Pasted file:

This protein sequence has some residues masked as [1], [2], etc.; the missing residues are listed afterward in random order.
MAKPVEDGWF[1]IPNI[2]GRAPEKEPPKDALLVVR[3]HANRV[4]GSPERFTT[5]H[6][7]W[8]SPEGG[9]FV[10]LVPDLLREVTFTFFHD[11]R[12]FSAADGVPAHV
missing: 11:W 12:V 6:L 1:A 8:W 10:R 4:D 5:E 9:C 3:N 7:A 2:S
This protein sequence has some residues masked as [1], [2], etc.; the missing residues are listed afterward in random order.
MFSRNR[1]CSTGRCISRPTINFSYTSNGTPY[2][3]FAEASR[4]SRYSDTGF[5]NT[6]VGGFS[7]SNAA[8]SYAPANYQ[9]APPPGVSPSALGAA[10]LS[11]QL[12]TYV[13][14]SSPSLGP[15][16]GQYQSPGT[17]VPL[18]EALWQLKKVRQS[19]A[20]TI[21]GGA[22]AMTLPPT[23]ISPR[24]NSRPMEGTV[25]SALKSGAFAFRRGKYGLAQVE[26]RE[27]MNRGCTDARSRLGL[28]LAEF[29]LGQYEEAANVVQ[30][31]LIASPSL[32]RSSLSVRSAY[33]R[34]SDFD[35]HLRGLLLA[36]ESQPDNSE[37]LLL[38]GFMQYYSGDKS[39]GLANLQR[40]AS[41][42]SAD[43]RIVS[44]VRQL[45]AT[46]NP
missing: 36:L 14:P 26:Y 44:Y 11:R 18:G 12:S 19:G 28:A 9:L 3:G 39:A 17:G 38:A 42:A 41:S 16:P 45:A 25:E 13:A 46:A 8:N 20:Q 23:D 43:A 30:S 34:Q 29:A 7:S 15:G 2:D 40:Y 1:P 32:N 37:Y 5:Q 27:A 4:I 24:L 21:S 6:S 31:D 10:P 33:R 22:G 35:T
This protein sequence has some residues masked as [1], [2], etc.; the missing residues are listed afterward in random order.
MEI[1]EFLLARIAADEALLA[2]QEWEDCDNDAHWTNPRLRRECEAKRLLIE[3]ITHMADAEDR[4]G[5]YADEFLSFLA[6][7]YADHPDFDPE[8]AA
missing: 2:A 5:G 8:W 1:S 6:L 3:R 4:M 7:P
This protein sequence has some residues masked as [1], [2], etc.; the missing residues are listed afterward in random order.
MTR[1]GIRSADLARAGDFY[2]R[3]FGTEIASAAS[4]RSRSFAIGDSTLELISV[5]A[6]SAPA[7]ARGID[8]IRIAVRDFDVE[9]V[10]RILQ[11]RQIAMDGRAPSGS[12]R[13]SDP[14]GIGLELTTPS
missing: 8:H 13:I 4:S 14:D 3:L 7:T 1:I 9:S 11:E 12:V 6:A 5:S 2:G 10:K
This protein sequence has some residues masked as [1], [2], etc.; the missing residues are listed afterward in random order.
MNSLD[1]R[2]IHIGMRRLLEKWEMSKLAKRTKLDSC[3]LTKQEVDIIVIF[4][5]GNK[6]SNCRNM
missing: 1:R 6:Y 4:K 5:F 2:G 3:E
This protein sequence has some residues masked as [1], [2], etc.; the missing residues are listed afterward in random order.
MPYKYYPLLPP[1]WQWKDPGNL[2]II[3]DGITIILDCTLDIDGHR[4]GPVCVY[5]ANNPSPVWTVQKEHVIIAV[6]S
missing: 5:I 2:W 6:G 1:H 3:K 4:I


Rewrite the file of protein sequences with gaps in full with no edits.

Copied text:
This protein sequence has some residues masked as [1], [2], etc.; the missing residues are listed afterward in random order.
MAKPVEDGWF[1]IPNI[2]GRAPEKEPPKDALLVVR[3]HANRV[4]GSPERFTT[5]H[6][7]W[8]SPEGG[9]FV[10]LVPDLLREVTFTFFHD[11]R[12]FSAADGVPAHV
missing: 11:W 12:V 6:L 1:A 8:W 10:R 4:D 5:E 9:C 3:N 7:A 2:S
This protein sequence has some residues masked as [1], [2], etc.; the missing residues are listed afterward in random order.
MFSRNR[1]CSTGRCISRPTINFSYTSNGTPY[2][3]FAEASR[4]SRYSDTGF[5]NT[6]VGGFS[7]SNAA[8]SYAPANYQ[9]APPPGVSPSALGAA[10]LS[11]QL[12]TYV[13][14]SSPSLGP[15][16]GQYQSPGT[17]VPL[18]EALWQLKKVRQS[19]A[20]TI[21]GGA[22]AMTLPPT[23]ISPR[24]NSRPMEGTV[25]SALKSGAFAFRRGKYGLAQVE[26]RE[27]MNRGCTDARSRLGL[28]LAEF[29]LGQYEEAANVVQ[30][31]LIASPSL[32]RSSLSVRSAY[33]R[34]SDFD[35]HLRGLLLA[36]ESQPDNSE[37]LLL[38]GFMQYYSGDKS[39]GLANLQR[40]AS[41][42]SAD[43]RIVS[44]VRQL[45]AT[46]NP
missing: 36:L 14:P 26:Y 44:Y 11:R 18:G 12:S 19:G 28:A 9:L 3:G 39:A 17:G 38:A 42:A 41:S 16:P 45:A 25:E 13:A 46:A 8:N 20:Q 23:D 43:A 30:S 34:Q 29:A 7:S 15:G 2:D 40:Y 1:P 32:N 37:Y 5:Q 27:A 4:I 24:L 21:S 6:S 31:D 10:P 33:R 22:G 35:T
This protein sequence has some residues masked as [1], [2], etc.; the missing residues are listed afterward in random order.
MEI[1]EFLLARIAADEALLA[2]QEWEDCDNDAHWTNPRLRRECEAKRLLIE[3]ITHMADAEDR[4]G[5]YADEFLSFLA[6][7]YADHPDFDPE[8]AA
missing: 2:A 5:G 8:W 1:S 6:L 3:R 4:M 7:P
This protein sequence has some residues masked as [1], [2], etc.; the missing residues are listed afterward in random order.
MTR[1]GIRSADLARAGDFY[2]R[3]FGTEIASAAS[4]RSRSFAIGDSTLELISV[5]A[6]SAPA[7]ARGID[8]IRIAVRDFDVE[9]V[10]RILQ[11]RQIAMDGRAPSGS[12]R[13]SDP[14]GIGLELTTPS
missing: 8:H 13:I 4:S 14:D 3:L 7:T 1:I 9:S 11:E 12:V 6:A 5:S 2:G 10:K
This protein sequence has some residues masked as [1], [2], etc.; the missing residues are listed afterward in random order.
MNSLD[1]R[2]IHIGMRRLLEKWEMSKLAKRTKLDSC[3]LTKQEVDIIVIF[4][5]GNK[6]SNCRNM
missing: 1:R 6:Y 4:K 5:F 2:G 3:E
This protein sequence has some residues masked as [1], [2], etc.; the missing residues are listed afterward in random order.
MPYKYYPLLPP[1]WQWKDPGNL[2]II[3]DGITIILDCTLDIDGHR[4]GPVCVY[5]ANNPSPVWTVQKEHVIIAV[6]S
missing: 5:I 2:W 6:G 1:H 3:K 4:I